Conclusions
The RIA is a reliable method in achieving high volumes of bone graft/MSCs, and high union rates are reported when using RIA bone-fragments to treat non-unions. Evidence suggests possible effectiveness in treating long-bone osteomyelitis. The RIA appears relatively safe, with a low rate of morbidity provided a meticulous technique is used. When complications occur they respond well to conventional techniques. The RIA demands further investigation especially with respect to the optimal application of MSCs for bone repair strategies.
doi:10.1007/s00264-010-1189-z
PMCID: PMC3167404  PMID: 21243358
21.  Spinal metastasis in thyroid cancer 
Head & Neck Oncology  2012;4:39.
Background
Thyroid carcinoma generally responds well to treatment and spinal metastasis is an uncommon feature. Many studies have looked at the management of spinal metastasis and proposed treatments, plans and algorithms. These range from well-established methods to potentially novel alternatives including bisphosphonates and vascular endothelial growth factor (VEGF) therapy, amongst others.
The purposes of this systematic review of the literature are twofold. Firstly we sought to analyse the proposed management options in the literature. Then, secondly, we endeavoured to make recommendations that might improve the prognosis of patients with spinal metastasis from thyroid carcinomas.
Methods
We conducted an extensive electronic literature review regarding the management of spinal metastasis of thyroid cancer.
Results
We found that there is a tangible lack of studies specifically analysing the management of spinal metastasis in thyroid cancer. Our results show that there are palliative and curative options in the management of spinal metastasis, in the forms of radioiodine ablation, surgery, selective embolisation, bisphosphonates and more recently the VEGF receptor targets.
Conclusions
The management of spinal metastasis from thyroid cancer should be multi-disciplinary. There is an absence; it seems, of a definitive protocol for treatment. Research shows increased survival with 131I avidity and complete bone metastasis resection. Early detection and treatment therefore are crucial. Studies suggest in those patients below the age of 45 years that treatment should be aggressive, and aim for cure. In those patients in whom curative treatment is not an option, palliative treatments are available.
doi:10.1186/1758-3284-4-39
PMCID: PMC3466148  PMID: 22730910
22.  Analysis of the compatibility of dental implant systems in fibula free flap reconstruction 
Head & Neck Oncology  2012;4:37.
As a result of major ablative surgery, head and neck oncology patients can be left with significant defects in the orofacial region. The resultant defect raises the need for advanced reconstruction techniques. The reconstruction in this region is aimed at restoring function and facial contour. The use of vascularised free flaps has revolutionised the reconstruction in the head and neck. Advances in reconstruction techniques have resulted in continuous improvement of oral rehabilitation. For example, endosteal implants are being used to restore the masticatory function by the way of prosthetic replacement of the dentition. Implant rehabilitation usually leads to improved facial appearance, function, restoration of speech and mastication. Suitable dental implant placement’s site requires satisfactory width, height and quality of bone. Reconstruction of hard tissue defects therefore will need to be tailored to meet the needs for implant placement.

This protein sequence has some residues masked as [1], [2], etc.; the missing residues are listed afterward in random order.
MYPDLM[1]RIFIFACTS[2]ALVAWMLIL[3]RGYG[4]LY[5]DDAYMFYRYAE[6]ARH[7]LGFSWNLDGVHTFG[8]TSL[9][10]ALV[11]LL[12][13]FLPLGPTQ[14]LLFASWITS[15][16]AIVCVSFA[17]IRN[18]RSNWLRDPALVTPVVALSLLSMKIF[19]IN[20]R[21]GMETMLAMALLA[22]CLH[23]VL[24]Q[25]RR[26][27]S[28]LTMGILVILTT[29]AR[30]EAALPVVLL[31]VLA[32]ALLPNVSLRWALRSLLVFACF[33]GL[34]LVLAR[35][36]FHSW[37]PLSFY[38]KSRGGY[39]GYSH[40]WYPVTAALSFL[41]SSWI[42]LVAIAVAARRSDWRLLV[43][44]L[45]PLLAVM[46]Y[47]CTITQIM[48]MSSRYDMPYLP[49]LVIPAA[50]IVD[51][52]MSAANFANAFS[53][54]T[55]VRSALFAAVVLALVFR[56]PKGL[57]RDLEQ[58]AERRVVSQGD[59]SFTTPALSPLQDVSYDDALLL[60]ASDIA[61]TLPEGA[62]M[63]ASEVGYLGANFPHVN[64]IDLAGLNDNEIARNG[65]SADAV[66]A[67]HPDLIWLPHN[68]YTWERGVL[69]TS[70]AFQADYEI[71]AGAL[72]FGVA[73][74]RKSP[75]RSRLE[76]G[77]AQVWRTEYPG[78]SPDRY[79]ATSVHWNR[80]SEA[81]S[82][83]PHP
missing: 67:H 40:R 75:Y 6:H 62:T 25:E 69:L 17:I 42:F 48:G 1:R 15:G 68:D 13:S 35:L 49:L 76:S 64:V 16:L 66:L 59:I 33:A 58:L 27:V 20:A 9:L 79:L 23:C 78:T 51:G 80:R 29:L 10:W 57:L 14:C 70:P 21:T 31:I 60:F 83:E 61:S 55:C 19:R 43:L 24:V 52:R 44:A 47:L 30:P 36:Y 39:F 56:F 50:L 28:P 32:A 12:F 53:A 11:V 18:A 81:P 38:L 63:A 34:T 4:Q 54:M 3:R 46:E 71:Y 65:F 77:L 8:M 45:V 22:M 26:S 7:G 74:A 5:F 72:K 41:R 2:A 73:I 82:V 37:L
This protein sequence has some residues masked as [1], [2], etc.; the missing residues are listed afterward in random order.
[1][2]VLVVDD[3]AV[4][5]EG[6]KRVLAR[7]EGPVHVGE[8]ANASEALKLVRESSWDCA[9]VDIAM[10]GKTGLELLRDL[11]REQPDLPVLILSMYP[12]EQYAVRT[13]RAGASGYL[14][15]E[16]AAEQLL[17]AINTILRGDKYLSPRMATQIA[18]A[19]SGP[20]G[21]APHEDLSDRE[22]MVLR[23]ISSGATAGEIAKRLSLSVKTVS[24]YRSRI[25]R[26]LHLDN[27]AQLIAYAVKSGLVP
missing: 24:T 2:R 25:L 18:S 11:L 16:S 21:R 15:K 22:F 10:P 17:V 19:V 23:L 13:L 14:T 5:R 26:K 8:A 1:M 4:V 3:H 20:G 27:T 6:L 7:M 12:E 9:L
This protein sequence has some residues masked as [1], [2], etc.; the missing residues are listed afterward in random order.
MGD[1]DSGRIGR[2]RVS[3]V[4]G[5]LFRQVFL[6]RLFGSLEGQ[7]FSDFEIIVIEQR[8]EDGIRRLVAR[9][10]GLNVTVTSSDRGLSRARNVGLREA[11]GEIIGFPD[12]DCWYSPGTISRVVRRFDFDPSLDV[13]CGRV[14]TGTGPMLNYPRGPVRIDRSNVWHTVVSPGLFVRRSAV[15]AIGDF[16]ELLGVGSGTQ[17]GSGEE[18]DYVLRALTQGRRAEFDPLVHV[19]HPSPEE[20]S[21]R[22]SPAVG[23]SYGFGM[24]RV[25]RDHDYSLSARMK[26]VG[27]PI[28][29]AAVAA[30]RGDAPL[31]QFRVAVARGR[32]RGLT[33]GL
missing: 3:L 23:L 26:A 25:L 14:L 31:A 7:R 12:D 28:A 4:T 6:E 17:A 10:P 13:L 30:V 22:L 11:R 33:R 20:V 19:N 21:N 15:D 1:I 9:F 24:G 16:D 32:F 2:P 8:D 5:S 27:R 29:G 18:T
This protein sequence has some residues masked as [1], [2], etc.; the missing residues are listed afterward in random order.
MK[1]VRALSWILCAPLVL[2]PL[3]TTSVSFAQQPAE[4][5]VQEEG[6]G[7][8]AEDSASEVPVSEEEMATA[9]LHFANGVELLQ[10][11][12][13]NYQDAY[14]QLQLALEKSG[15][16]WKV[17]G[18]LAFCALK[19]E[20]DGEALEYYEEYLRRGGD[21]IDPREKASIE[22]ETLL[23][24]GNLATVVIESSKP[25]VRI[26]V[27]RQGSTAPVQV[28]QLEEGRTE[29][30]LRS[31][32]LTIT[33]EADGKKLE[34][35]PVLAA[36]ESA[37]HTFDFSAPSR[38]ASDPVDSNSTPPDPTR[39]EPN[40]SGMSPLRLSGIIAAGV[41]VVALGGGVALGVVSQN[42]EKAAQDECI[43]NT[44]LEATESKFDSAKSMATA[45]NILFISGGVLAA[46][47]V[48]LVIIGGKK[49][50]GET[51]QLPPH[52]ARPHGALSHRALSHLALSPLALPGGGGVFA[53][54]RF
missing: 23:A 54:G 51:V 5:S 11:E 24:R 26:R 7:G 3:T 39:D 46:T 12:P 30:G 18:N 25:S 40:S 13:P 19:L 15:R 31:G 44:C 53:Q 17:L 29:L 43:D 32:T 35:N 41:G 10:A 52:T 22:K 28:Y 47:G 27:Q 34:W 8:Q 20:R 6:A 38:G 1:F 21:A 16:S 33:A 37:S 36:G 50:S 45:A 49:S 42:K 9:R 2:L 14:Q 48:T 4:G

The aim of this feasibility study was to assess the compatibility of five standard commercially available dental implant systems (Biomet 3i, Nobel Biocare, Astra tech, Straumann and Ankylos) for placement into vascularised fibula graft during the reconstruction of oromandibular region.
Radiographs (2D) of the lower extremities from 142 patients in the archives of the Department of Radiology in University College London Hospitals (UCLH) were analysed in this study. These radiographs were from 61 females and 81 males. Additionally, 60 unsexed dry fibular bones, 30 right sided, acquired from the collection of the Department of Anatomy, University College London (UCL) were also measured to account for the 3D factor.
In the right fibula (dry bone), 90% of the samples measured had a width of 13.1 mm. While in the left fibula (dry bone), 90% of the samples measured had a width of 13.3 mm. Fibulas measured on radiographs had a width of 14.3 mm in 90% of the samples. The length ranges of the dental implants used in this study were: 7-13 mm (Biomet 3i), 10-13 mm (Nobel biocare), 8-13 mm (Astra Tech), 8-12 mm (Straumann ) and 8-11 mm (Ankylos).
This study reached a conclusion that the width of fibula is sufficient for placement of most frequently used dental implants for oral rehabilitation after mandibular reconstructive procedures.
doi:10.1186/1758-3284-4-37
PMCID: PMC3448503  PMID: 22721258
23.  The management of nonunion and delayed union of patella fractures: a systematic review of the literature 
International Orthopaedics  2010;35(6):791-795.